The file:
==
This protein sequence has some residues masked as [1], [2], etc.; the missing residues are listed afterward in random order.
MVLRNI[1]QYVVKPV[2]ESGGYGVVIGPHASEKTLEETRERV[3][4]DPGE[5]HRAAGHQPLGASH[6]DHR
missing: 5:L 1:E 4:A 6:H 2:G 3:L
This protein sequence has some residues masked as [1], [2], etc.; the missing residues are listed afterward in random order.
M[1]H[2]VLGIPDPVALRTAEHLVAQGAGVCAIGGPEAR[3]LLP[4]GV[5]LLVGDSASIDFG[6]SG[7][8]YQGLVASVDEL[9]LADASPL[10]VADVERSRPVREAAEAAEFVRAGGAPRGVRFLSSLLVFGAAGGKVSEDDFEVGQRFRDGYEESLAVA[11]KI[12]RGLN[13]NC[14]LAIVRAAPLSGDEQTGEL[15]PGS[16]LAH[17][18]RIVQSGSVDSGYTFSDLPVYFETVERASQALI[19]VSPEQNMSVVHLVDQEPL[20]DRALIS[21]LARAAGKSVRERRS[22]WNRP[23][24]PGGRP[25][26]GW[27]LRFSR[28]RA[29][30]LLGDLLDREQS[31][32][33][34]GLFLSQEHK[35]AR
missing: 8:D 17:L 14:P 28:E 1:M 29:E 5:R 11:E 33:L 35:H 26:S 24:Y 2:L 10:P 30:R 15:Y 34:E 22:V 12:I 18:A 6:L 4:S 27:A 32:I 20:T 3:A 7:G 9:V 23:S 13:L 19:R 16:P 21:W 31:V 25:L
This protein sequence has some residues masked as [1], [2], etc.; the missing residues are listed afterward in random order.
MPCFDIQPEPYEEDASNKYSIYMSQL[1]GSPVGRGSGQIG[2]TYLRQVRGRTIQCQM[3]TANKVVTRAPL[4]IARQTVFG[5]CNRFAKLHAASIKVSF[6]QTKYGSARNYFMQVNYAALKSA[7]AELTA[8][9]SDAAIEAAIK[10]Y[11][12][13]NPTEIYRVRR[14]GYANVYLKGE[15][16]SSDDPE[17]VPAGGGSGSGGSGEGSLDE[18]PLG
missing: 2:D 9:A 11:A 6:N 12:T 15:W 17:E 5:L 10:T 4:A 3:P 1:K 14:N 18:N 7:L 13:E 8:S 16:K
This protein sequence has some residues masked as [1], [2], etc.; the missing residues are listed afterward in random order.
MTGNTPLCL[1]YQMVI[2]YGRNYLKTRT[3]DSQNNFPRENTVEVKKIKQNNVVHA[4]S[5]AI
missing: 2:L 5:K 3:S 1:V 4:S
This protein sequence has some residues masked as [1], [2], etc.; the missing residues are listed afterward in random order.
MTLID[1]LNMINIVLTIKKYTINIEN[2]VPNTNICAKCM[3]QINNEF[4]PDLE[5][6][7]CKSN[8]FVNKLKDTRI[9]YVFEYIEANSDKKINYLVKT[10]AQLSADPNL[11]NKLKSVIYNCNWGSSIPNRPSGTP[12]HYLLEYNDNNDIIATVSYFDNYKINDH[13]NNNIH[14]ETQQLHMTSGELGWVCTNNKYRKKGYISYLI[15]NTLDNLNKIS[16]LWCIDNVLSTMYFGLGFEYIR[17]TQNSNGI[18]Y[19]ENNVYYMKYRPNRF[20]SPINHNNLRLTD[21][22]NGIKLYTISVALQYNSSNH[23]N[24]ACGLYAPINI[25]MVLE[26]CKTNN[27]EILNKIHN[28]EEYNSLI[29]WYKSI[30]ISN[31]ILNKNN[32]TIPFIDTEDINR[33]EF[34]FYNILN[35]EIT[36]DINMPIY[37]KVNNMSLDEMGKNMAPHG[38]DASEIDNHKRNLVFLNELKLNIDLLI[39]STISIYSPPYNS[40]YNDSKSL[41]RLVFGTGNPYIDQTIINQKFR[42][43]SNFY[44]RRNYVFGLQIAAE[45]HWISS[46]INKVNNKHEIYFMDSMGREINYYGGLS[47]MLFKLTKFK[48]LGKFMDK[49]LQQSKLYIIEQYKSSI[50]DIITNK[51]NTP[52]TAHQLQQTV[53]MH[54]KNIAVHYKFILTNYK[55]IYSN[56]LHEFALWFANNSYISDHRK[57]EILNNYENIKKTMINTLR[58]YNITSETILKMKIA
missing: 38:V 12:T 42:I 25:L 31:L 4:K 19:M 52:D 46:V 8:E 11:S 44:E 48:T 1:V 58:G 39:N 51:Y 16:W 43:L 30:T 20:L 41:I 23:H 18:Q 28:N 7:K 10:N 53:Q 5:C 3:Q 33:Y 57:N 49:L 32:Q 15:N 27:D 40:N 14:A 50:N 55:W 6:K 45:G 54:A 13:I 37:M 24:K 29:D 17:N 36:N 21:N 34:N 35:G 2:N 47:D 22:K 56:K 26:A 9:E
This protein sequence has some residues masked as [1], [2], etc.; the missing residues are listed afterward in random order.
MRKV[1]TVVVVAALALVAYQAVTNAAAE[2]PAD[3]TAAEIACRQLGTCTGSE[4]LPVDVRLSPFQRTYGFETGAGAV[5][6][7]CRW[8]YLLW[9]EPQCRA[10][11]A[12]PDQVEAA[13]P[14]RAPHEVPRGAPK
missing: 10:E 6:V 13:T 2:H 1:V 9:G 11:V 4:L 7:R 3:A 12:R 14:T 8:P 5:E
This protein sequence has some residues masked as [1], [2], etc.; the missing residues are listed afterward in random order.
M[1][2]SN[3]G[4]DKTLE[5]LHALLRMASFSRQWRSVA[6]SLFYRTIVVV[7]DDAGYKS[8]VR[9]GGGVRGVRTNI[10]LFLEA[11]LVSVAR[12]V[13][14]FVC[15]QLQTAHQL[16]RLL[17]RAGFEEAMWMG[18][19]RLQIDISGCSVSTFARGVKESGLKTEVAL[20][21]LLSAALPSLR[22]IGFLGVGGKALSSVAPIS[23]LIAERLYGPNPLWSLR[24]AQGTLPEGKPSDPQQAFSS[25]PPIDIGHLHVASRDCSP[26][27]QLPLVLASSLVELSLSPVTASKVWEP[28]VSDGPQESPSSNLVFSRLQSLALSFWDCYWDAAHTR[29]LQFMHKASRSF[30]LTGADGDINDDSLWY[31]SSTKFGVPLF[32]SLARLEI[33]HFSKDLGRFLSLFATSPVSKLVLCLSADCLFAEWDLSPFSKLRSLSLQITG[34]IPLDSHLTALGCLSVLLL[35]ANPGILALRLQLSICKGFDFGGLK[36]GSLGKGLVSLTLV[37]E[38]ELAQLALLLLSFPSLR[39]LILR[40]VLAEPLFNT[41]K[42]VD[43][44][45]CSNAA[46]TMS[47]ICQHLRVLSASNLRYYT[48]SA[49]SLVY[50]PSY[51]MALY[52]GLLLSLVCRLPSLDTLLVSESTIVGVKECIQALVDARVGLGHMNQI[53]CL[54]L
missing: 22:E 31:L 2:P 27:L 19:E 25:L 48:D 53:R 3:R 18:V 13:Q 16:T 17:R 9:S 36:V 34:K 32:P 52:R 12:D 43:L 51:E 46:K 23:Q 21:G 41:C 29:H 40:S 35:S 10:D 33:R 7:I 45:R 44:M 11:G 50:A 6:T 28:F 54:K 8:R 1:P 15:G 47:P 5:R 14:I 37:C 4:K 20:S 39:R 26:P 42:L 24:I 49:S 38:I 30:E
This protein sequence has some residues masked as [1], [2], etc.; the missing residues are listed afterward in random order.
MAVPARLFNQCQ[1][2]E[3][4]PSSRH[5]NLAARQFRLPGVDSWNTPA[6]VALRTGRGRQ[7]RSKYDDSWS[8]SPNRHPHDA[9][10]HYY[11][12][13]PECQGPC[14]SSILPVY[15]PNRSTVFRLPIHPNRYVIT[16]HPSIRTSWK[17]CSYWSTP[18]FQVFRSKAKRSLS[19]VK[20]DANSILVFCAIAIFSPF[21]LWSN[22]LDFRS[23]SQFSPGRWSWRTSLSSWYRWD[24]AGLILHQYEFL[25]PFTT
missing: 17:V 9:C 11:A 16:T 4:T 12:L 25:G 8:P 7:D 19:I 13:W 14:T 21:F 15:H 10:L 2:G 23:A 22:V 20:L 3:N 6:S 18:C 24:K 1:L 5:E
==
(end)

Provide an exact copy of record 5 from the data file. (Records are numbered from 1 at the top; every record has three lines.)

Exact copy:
This protein sequence has some residues masked as [1], [2], etc.; the missing residues are listed afterward in random order.
MTLID[1]LNMINIVLTIKKYTINIEN[2]VPNTNICAKCM[3]QINNEF[4]PDLE[5][6][7]CKSN[8]FVNKLKDTRI[9]YVFEYIEANSDKKINYLVKT[10]AQLSADPNL[11]NKLKSVIYNCNWGSSIPNRPSGTP[12]HYLLEYNDNNDIIATVSYFDNYKINDH[13]NNNIH[14]ETQQLHMTSGELGWVCTNNKYRKKGYISYLI[15]NTLDNLNKIS[16]LWCIDNVLSTMYFGLGFEYIR[17]TQNSNGI[18]Y[19]ENNVYYMKYRPNRF[20]SPINHNNLRLTD[21][22]NGIKLYTISVALQYNSSNH[23]N[24]ACGLYAPINI[25]MVLE[26]CKTNN[27]EILNKIHN[28]EEYNSLI[29]WYKSI[30]ISN[31]ILNKNN[32]TIPFIDTEDINR[33]EF[34]FYNILN[35]EIT[36]DINMPIY[37]KVNNMSLDEMGKNMAPHG[38]DASEIDNHKRNLVFLNELKLNIDLLI[39]STISIYSPPYNS[40]YNDSKSL[41]RLVFGTGNPYIDQTIINQKFR[42][43]SNFY[44]RRNYVFGLQIAAE[45]HWISS[46]INKVNNKHEIYFMDSMGREINYYGGLS[47]MLFKLTKFK[48]LGKFMDK[49]LQQSKLYIIEQYKSSI[50]DIITNK[51]NTP[52]TAHQLQQTV[53]MH[54]KNIAVHYKFILTNYK[55]IYSN[56]LHEFALWFANNSYISDHRK[57]EILNNYENIKKTMINTLR[58]YNITSETILKMKIA
missing: 38:V 12:T 42:I 25:L 31:L 4:K 19:M 52:D 46:V 8:E 11:S 44:E 48:T 1:V 58:G 39:N 51:Y 16:W 43:L 30:T 20:L 41:I 23:H 18:Q 28:N 7:K 10:N 53:Q 5:C 3:Q 33:Y 57:N 49:L 32:Q 15:N 27:D 40:N 14:A 50:N 55:W 6:K 45:G 54:A 13:I 37:M 24:K 29:D 17:N 36:N 21:N 34:N 35:G 2:N 47:D 22:K 56:K 26:A 9:E